In-state Tuition: $6,908.00
Out-of-state Tuition: $13,388.00
Student/Faculty Ratio: 20:01
SAT / ACT / GPA: / / 3.58
Male/Female Ratio: 43:57
Campus Housing: Yes
Religious Affiliation: N/A
Campus Housing: Yes
Acceptance Rate: 85%
Missouri State University is a public university located in Springfield, Missouri, United States and founded in 1905. It is the state's second largest university, with an official enrollment of 21,059 in the Fall 2012 semester.
Missouri State University is a public, comprehensive metropolitan system with a statewide mission in public affairs, whose purpose is to develop educated persons. The University's identity is distinguished by its public affairs mission, which entails a campus-wide commitment to foster expertise and responsibility in ethical leadership, cultural competence and community engagement. The academic experience is grounded in a general education curriculum which draws heavily from the liberal arts and sciences. This foundation provides the basis for mastery of disciplinary and professional studies. It also provides essential forums in which students develop the capacity to make well-informed, independent critical judgments about the cultures, values and institutions in society.
Missouri State University was founded as the Fourth District Normal School, by legislative action on March 17, 1905. Like other normal schools of the day, the school's primary purpose was the preparation of teachers for the public school system. Carrington Hall The first class, totaling 543 students, started classes on June 11, 1906, in an off-campus facility. The first permanent campus building was Academic Hall. Its cornerstone was laid on August 10, 1907 and construction was completed in January 1909. The building is now known as Carrington Hall, named after William T. Carrington, the first president of the State Normal School. It serves as the University's administrative center. The Fourth District Normal School became Southwest Missouri State Teacher's College in 1919 to reflect its regional and academic emphasis. Throughout the interwar period, the College's programs expanded to include liberal arts and sciences in the curriculum, thus facilitating a name change to Southwest Missouri State College in 1945. A burgeoning student population throughout the 1950s and 1960s resulted in the establishment of residence halls, accompanied by a growth in post-graduate studies. This led to a third name change in 1972, to Southwest Missouri State University. In 1973, enrollment surpassed 10,000 students for the first time. By 1985, SMSU had grown into the second-largest public university in the state, leading administrators to support a bill to change the name to Missouri State University, which eventually died in committee in the Missouri General Assembly. In 1990, enrollment surpassed 20,000 students for the first time, but further attempts to rename the school throughout the 1990s and early 2000s also failed. However, the state legislature did grant the university a statewide mission in Public Affairs in 1995. In 2004, with the election of Springfield native Matt Blunt to the governorship and the approaching centennial of the university's founding, new support developed for the name change. It was opposed by the University of Missouri System (which operates the four campuses of the University of Missouri), which feared that the name change would lead to duplication of academic programs and ongoing battles for students and state funding. In 2005 the name-change bill was passed, following a late-night compromise between University of Missouri System President Elson Floyd and then-Southwest Missouri State President John Keiser, stating that Missouri State University would not duplicate certain professional programs offered by the University of Missouri. The bill to rename the University finally passed the Missouri Senate (25ï¿½7). On March 1, 2005, after more than seven hours of debate, the bill passed the Missouri House (120ï¿½35). Governor Blunt signed it into law on March 17, 2005ï¿½the centennial anniversary of the Universityï¿½at the Plaster Student Union where several student leaders and state leaders were present.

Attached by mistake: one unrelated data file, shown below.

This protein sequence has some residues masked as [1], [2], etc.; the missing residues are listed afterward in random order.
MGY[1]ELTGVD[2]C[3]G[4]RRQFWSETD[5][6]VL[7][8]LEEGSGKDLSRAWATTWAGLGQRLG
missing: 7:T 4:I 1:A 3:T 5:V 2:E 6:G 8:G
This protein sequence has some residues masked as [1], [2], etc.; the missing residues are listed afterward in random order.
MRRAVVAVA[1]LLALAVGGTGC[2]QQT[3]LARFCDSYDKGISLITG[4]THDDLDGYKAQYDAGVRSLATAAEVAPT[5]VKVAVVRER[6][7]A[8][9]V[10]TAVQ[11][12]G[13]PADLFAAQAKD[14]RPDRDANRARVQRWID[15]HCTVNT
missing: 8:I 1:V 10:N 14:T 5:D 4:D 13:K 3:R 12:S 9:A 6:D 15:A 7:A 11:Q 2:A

Urban, 225 acres (91.1 ha)
Blake Ahearn, current NBA D-League player, played in 15 NBA Games Scott Bailes, former MLB player Mark Bailey, former MLB player Ross Detwiler, current MLB player Winston Garland, former NBA player Clay Harbor, current NFL player Ryan Howard, current MLB player, Shaun Marcum, current MLB player Bill Mueller, former MLB player Matt Palmer, current MLB player Curtis Perry, former NBA player Matt Pickens, current MLS player John Rheinecker, current MLB player Brad St. Louis, current NFL player Jackie Stiles, former WNBA player, NCAA All-Time Leading Scorer Jason Whittle, former NFL player Brad Ziegler, current MLB player
Website: www.missouristate.eduUndergraduate application fee:
$0.00Graduate application fee:
$0.00Member of National Athletic Association:
Member of National Collegiate Athletic Association (NCAA):
Member of National Association of Intercollegiate Athletics (NAIC):
Member of National Junior College Athletic Association (NJCAA):
Member of National Small College Athletic Association (NSCAA):
Member of National Christian College Athletic Association (NCCAA):